snorkeling, sailing trips to the BVI, etc. Growing
watersports company has immediate openings:

Beach Attendants at Westin Resort
Retail Store Staff
PADI Instructors


Cruz Bay Watersports 776-6857

Mic Itm Fo Sal


CHAIR SALE:
340-642-5386

* Five (5) Mahogany-
stained bar chairs
$75 each or all five
for $300.
* Six (6) Coffee wood,
outdoor chairs, very
heavy and sturdy -
$100 ea. or all six
for $500.
* Two (2) Executive
office chair, used for
$10 each


FOR SALE:
(3) Air conditioners in very
good condition $50-100;
(1) refrigerator in good
condition, $350.
340-642-5386


BUYING?

SELLING?

RENTING?

SEEKING?


Call
340-776-6496

PLACE AN
AD TODAY!

We accept VISA
& MasterCard.







St. John Tradewinds, June 21-27, 2010 21


Classifieds




VIRGIN ISLANDS WASTE MANAGEMENT AUTHORITY
REQUEST FOR PROPOSAL
The Virgin Islands Waste Management Authority (VIWMA) is soliciting proposals for:
RFP-WMA-009-C-10 Processing and removal of E-Waste in the Territory of the US Virgin Islands: St. Croix, St. Thomas, St. John and Water Island
Documents pertaining to this Request for Proposal (RFP) may be obtained from the VIWMA's Division of Procurement and Property, St. Thomas-
St. John District Office at 9500 Wheatley Center II, Suite 2 or from the St. Croix District Officer at #1 La Grande Princesse, Suite BL1, Christiansted
between the hours of 8:00am and 4:30pm, Monday through Friday, or by contacting the Director, Mrs. Cecile Lynch, directly via phone or email.


PRE-PROPOSAL MEETING:

PROPOSAL DUE DATE and TIME:
PROPOSAL DUE PLACE:



DIRECT INQUIRIES:


Tuesday, July 6, 2010 at10:00am Atlantic Standard Time
VI Waste Management Authority's Conference Room, 941-946 Williams Delight, Frederiksted, VI
Monday, July 19, 2010 at 4:00pm Atlantic Standard Time
Virgin Islands Waste Management Authority
9500 Wheatley Center II, Suite 2, St. Thomas, VI 00802; P. 0O. Box 303669, St. Thomas, VI 00803
#1 La Grande Princesse, Suite BL 1, Christiansted, VI 00820; P. 0O. Box 5089, Kingshill, VI 00851
Six (6) Sealed Proposal Packages Marked Proposal for RFP No. RFP-WMA-009-C-10, DO NOT OPEN)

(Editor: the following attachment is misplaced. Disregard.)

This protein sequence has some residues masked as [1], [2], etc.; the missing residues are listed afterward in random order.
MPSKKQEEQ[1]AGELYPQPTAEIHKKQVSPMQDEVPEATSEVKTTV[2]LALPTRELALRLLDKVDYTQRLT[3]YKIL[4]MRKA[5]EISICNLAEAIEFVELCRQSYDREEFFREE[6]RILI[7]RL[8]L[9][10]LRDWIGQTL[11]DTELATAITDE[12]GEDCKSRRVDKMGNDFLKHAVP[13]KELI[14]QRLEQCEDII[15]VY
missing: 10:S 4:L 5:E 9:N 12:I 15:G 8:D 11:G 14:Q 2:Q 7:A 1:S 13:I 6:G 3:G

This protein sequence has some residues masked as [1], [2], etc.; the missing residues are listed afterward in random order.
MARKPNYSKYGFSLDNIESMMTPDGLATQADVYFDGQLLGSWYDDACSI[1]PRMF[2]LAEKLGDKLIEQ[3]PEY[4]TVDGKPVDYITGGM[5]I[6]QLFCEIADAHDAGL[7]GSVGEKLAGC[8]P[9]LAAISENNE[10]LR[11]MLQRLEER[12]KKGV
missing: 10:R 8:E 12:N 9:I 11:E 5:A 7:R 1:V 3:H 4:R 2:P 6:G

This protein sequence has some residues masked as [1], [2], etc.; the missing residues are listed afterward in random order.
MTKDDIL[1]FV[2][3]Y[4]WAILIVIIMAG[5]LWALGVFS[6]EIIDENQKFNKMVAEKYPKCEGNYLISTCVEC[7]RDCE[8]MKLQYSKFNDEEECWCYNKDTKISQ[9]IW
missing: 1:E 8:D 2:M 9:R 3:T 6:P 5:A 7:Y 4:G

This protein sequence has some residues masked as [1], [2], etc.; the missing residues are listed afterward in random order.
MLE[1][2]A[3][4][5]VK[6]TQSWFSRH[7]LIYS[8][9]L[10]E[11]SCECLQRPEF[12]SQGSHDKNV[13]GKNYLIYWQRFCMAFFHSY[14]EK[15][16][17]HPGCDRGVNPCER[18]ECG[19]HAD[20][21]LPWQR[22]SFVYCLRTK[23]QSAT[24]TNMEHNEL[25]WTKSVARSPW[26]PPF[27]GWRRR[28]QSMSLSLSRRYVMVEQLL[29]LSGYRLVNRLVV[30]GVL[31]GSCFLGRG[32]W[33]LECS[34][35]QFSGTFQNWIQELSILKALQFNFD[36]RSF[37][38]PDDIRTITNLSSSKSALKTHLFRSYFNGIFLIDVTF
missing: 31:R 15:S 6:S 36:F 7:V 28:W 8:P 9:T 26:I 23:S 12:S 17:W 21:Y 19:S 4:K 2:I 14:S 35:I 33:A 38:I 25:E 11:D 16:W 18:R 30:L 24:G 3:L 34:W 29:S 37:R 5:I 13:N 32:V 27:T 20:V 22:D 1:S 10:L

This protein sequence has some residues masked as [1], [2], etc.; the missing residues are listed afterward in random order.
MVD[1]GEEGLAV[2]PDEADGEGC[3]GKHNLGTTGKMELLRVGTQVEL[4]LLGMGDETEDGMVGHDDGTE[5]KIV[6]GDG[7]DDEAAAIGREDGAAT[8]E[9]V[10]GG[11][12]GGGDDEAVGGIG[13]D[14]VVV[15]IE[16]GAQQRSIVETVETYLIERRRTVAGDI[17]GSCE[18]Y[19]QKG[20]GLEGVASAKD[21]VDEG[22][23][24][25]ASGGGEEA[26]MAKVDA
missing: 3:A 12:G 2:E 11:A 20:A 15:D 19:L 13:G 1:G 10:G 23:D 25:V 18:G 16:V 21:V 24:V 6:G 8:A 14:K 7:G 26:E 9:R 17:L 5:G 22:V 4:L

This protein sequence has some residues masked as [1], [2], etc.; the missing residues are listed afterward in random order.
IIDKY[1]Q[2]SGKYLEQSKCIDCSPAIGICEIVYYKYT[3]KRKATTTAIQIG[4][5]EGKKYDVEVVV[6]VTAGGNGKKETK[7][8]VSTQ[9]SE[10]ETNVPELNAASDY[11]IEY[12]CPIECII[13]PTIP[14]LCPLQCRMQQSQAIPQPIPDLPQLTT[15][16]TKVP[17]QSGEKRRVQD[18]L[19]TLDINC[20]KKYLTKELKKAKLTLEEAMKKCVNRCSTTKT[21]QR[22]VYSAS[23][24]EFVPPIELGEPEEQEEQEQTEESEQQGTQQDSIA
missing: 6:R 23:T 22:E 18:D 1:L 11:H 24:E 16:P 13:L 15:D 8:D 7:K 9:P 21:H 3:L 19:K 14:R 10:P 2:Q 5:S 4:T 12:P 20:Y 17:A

NOTE: The proposal number must be placed on the outside of all Bid Packages. Proposals may not
be withdrawn for a period of ninety (90) days from the date of the submission deadline
Mrs. Cecile Phillip-Lynch
Director, Procurement and Property Division
Virgin Islands Waste Management Authority
#1 La Grande Princesse, Suite BL1, Christiansted, VI 00820
OR Email: clynch@viwma.org Phone: 340-718-4489


All questions pertaining to the submission of proposals, scope of services and the award process should be directed in writing either in hard
copy or by email to Mrs. Cecile Phillip-Lynch, Director of Procurement and Property, at clvnch@viwma.ora.
The Virgin Islands Waste Management Authority reserves the right to waive any non-substantive informalities, technicalities, or irregularities; or
reject any or all qualifications and proposals; or to re-advertise for proposals, and to award or refrain from awarding the contract for the work.
The Virgin Islands Waste Management Authority also reserved the right to accept or reject any Proposal or any item listed therein. VIWMA further
reserves the right to waive any informality in Proposals received.

May Adams Cornwall V I W/M A
Executive Director


^^^^^^^^^^^^^^^^^^^ uIMisc. Itm t~i-for Salet^^^^^^^^^^^^^


p


SISLA VISTA
Exceptional 5 bedrm,
4.5 bath Gated Villa
atop Caneel Hill. Seller is
Licensed Real Estate Broker.

| VILLALLURE
Impressive 5 bedrm,
7 bath European Style
Villa in Coral Bay


1' 1'


S(340) 775-0949 Pa
FAX (888) 577-3660 kealty
Located at Mongoose Junction


www.remax-islandparadiserealty.com email: info@remaxipr.com
Thinking of selling your property? RE/MAX, with its nationwide recognition, offers you more exposure
than any other company. Let our team of professionals work for you to bring the results you are looking for.


OFFICE: 340 714 5808 # J
CELL: 340 642 5995 Q
WWW.STJOHNVIREALESTATE.COM
DEBBIEHAYES@DEBBIEHAYES.COM


(OTc DEB Ep HA E,& I OR*(WPU5VR6N1LN5RA 5 EBOE


LUXURY VILLAS WITH SPECTACULAR VIEWS
JUNGLE S I ONI! .CINNAMON IRI I / .RllAPSODY ST, JOHN -C(OCO 111 MI.R
I'I.A('I, & P I N I .IAS HRISAS ( ,ARKIFI.( INNAMON BAY I S IAIl, .SO) Ill I'1\ M
VISTA CARIBE SEAVIEW LAVENDER HILL BATTERY HILL -GALLOWS POINT
SUITE ST. JOHN MANAGEMENT
www.suitestjohn.com www.gallowspoint.com
1-800-348-S444
Call Us for a Tour of Our Exclusive Prooerties


Inur Abu our Luur Vil Mange-n Program


TRADEWINDS SUBSCRIPTIONS
Call 340-776-6496 We Accept VISA or MasterCard


John McCann &Assoc..



www.ReatEstateOnStJohn.com
office 340.693.3399 toll free 1.88&StJohn8 (785.6468) fax 88&546.1115


I ICTItMrC


FEATURED


* A DAVOWAM Frm~ww ym ofCo 0 PNOOKAI EW 9MT I" 4 uqujr* SPRW TO SELW Sp.~ii h~~wwiAm
by W4d betw~ ivi ft anw-w 31I 3M $ad N bredial Me b*ef 3ba 304* we UVte ii~ws, Frush
V& # IFIR IM CoMag Cooft brezeam wil Iocaed on toD W- Reh ~ir~die oxdi deNlutIchetn with bar & grnt